North Carolina Sports Betting Bill to Open Online Market
A new sports betting bill filed this week may expand options for North Carolina bettors, who could place online bets as soon as this October. Sen. Jim Perry and Paul Lowe filed Wednesday a bipartisan bill SB 688, which appears to have considerable support and time to get to the finishing line at the end of June. If passed, the North Carolina State Lottery Commission would be the regulator and the online sports betting proceeds would help support education.
While many other states have already regulated their sports betting industry since the annulment of PASPA, and many others are undergoing the process, Perry said he wants to create revenue from an illegal activity already taking place in the Old North State. According to a 2019 study conducted on sports betting, the industry would do great in North Carolina.
Is North Carolina Sports Betting Currently Available?
Currently, two tribal casinos are offering sports betting in North Carolina. The tribal casinos were allowed to offer retail sports betting after an updated gaming compact was finalized last December. The tribe associated with the UK-based William Hill, now owned by Caesars Entertainment, to open in-person sportsbooks at its two Harrah’s-branded casinos in the Old North State in March 2021. However, as of now, online sports betting is not legal in North Carolina.
SB 688 would expand the market beyond the Eastern Band of Cherokee Indians’ two Harrah’s Casino venues. Besides, under SB 688, the Cherokees may apply for an interactive license. However, the latest bill does not include statewide retail sports betting and seeks online betting by authorizing and regulating sports betting in the Old North State beyond these two casinos.
What Changes SB 688 Will Bring?
If SB 688 were passed, state bettors would be able to place legal online wagers on professional and collegiate sports, as well as eSports and amateur Olympic-style events from as early as October 2021.
The bill would authorize online sports betting through at least 10 but not more than 12 online sports betting licenses approved and managed by North Carolina Education Lottery Commission. On top of online platforms, a “sports facility” owner may establish a “place of public accommodation” to allow access to sports betting platforms via mobile or computer devices. Sports facilities could be those places or arenas that host professional sports with a capacity of more than 17,000. The facilities for the NBA’s Charlotte Hornets, NFL’s Carolina Panthers, and NHL’s Carolina Hurricanes meet those criteria.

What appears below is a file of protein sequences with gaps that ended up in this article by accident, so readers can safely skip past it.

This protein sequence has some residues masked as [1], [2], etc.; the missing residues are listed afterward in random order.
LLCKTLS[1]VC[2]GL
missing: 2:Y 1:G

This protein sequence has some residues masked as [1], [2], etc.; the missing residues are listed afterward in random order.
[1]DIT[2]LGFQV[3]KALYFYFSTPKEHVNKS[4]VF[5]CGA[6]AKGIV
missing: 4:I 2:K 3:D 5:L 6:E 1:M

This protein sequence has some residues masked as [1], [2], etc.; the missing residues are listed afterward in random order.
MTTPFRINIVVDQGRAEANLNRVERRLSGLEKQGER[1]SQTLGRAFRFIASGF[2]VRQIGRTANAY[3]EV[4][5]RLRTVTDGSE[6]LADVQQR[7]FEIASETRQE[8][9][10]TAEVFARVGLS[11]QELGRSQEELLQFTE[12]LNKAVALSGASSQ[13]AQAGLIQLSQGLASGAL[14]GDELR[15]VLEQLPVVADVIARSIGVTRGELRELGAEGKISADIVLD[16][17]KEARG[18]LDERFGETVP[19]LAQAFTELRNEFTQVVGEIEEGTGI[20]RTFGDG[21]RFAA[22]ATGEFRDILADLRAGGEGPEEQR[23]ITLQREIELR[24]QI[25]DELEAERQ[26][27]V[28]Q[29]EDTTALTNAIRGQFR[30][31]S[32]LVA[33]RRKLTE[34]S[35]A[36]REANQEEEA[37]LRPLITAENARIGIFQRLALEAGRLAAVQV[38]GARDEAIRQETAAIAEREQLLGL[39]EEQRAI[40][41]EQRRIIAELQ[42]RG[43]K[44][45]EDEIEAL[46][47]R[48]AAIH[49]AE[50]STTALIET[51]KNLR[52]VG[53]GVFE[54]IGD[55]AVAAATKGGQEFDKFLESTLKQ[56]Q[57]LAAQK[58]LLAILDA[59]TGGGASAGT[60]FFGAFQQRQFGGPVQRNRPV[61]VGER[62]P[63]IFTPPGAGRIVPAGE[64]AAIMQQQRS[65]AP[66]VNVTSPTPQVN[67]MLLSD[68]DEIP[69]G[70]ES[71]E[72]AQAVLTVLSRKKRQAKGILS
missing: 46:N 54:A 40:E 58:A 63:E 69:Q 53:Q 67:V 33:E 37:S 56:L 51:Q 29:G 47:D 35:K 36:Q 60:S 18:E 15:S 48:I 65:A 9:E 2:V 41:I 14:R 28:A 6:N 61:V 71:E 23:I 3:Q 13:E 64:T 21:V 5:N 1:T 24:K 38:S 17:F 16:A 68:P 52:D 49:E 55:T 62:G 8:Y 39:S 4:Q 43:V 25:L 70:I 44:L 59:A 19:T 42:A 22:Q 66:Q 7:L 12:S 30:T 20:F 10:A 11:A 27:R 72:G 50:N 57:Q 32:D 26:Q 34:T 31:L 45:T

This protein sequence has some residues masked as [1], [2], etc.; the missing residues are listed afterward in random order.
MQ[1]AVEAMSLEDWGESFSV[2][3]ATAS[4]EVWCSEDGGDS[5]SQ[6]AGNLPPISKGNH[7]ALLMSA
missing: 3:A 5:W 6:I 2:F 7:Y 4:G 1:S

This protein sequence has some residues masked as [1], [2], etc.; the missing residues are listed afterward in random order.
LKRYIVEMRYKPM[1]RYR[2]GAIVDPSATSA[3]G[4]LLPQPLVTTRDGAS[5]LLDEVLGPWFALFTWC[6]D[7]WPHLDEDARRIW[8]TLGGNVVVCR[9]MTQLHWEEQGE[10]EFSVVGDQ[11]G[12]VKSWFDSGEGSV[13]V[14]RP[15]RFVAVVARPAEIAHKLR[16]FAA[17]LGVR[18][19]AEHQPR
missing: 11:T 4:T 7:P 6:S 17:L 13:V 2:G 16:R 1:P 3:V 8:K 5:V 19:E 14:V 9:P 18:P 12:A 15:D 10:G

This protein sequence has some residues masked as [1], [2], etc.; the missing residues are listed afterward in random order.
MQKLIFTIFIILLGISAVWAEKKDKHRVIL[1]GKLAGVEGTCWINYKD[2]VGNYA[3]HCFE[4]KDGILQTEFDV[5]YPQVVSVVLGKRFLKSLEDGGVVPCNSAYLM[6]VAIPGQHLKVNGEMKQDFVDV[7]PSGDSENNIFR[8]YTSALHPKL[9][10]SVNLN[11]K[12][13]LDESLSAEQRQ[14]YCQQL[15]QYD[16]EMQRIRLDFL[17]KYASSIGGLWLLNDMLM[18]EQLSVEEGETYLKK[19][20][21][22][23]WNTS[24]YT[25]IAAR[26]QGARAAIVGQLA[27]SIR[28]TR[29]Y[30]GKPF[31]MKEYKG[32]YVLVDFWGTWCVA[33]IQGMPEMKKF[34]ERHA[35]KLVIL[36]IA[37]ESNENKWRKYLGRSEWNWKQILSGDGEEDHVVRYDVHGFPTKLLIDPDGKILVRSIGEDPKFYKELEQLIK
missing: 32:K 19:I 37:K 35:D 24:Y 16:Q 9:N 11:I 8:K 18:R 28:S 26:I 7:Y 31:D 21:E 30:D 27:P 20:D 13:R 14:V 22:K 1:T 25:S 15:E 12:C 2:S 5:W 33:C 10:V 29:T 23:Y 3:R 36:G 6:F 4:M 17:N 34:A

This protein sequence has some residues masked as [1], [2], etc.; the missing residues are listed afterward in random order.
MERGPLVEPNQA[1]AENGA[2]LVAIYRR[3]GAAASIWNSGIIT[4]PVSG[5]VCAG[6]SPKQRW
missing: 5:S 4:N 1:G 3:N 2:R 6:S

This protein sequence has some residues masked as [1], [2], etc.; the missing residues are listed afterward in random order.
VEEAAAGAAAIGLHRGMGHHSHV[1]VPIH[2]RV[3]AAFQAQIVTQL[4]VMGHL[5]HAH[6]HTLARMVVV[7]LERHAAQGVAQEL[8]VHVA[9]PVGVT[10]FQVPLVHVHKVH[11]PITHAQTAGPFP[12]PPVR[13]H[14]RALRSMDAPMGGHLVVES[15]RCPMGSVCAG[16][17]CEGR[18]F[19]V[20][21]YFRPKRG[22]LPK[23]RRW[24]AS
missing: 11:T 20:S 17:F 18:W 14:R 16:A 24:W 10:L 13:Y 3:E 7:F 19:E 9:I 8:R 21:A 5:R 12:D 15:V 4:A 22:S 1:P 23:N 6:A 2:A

According to the bill, operators are required to submit a $500,000 application fee to procure a license, renewable with a $100,000 fee. If denied, licensing fee will be refundable. The bill also allows bettors to place bets using cryptocurrency, among traditional forms of payments. The Commission would levy an 8% tax on sports betting revenue. Perry and Lowe cited estimates that North Carolina could draw nearly $50 million annually through sports betting. As per the North Carolina Department of Public Instruction, around 30% of lottery revenue goes to education, including school construction and scholarships for college and university students. In addition to supporting education, half of the sports betting proceeds would promote job growth and economic development.